The shadow appeared in the water beneath him, swimming a liquid spiral closer and closer to his fin tips. Jack’s heart beat faster until its pounding formed a duet with the roar of his breathing. Still, he did not hasten. The shadow grew closer. Soon, it was no longer a smudge of black against the darkness but resolved itself into the silhouette of a tankless diver. Jack swallowed hard and checked his depth. Fifty feet to the surface.
He glanced below as the shadow emerged from the edge of the light. A face formed, a female face without mask or regulator and with hair of streaming weeds. Her eyes were the dead, luminescent saucers of bass and when she ceased her song, her mouth gaped impossibly wide to reveal rows upon rows of needle teeth. She reached for him with boney, webbed fingers with algae between the scales.
Jack screamed into his regulator causing a blast of bubbles to pour over his mask. He lashed hard with his fins knocking away her outstretched claw. The surface was growing near now. He could just make out the watery orb of the moon when a shriek ripped through the deep. The rusalka’s hair fanned out from her head like a mighty fin and then snapped upward gripping his ankle with the strength of hawsers. He was pulled down five feet before he could blink.
The water roiled as Jack struggled and kicked against the creature’s pull. The hair was strong and rusalka was stronger still. Every second the moon dimmed as more and more water piled above. The pressure in his ears grew faster than he could clear them. The pain howled as his eardrums bowed like bursting levies. Jack crotched down, fingers hunting the knife he kept strapped to his leg. He tugged it free, and it gleamed like Excalibur in the bouncing torch beam. He grabbed a fist full of hair and sawed until at last he was free.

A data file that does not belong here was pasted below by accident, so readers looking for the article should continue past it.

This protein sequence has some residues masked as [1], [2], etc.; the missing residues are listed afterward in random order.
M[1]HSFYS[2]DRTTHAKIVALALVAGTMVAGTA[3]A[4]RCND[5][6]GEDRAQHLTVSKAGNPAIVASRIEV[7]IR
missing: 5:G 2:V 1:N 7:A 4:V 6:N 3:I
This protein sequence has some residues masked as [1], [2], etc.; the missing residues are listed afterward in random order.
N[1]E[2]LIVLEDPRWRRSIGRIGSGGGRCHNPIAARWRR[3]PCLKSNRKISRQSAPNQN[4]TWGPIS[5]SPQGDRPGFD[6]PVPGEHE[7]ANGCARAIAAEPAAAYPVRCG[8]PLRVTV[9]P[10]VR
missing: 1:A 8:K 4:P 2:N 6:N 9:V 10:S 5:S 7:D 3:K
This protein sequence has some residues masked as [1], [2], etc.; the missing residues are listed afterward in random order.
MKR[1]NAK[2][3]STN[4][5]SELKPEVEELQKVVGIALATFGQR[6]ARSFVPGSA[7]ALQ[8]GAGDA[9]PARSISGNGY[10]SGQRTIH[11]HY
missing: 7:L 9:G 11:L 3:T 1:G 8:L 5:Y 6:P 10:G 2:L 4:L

As he swam upward, the rusalka dipped out of sight for only a moment and then in a fury, mouth wide enough to swallow his arm, it shot toward him with a howl. It moved with such tremendous speed and he knew the knife was no match for the maelstrom of teeth and claws. Jack fumbled with the clasps that held his left cylinder and, just as the fishy nails scratched his fin, it fell from him like a meteor. The steel cylinder struck the rusalka hard in the face knocking free a cluster of long, thin teeth. As the cylinder plummeted, Jack’s ascent picked up speed until there was nothing he could do to slow himself. He exhaled with all his might, squeezing his ribs painfully against his lungs to keep the slackening pressure from popping them like party balloons.
Jack broke the surface with a speed that carried his chest and shoulders out of the water. He gulped air through the regulator, swimming hard and fast towards the shore. Stumbling through the reeds, he threw his remaining cylinder to the side and collapsed on his back in the soft mud, dive knife still clutched in his fist. Not a creature stirred but all the world listened to his panting.
As his breathing calmed, the frogs resumed crooning and the moon once again polished the black glass water. Jack laid there under the midnight sky listening to their hymn. He thought of the songs that would be sung of him upon his return of his daring escape and of his ultimate triumph. A melancholy settled in his heart at that. When he returned and the story was told, he would no longer be Jack but newly christened as Old Jack. And he too would whisper if he spoke of the forbidden quarry.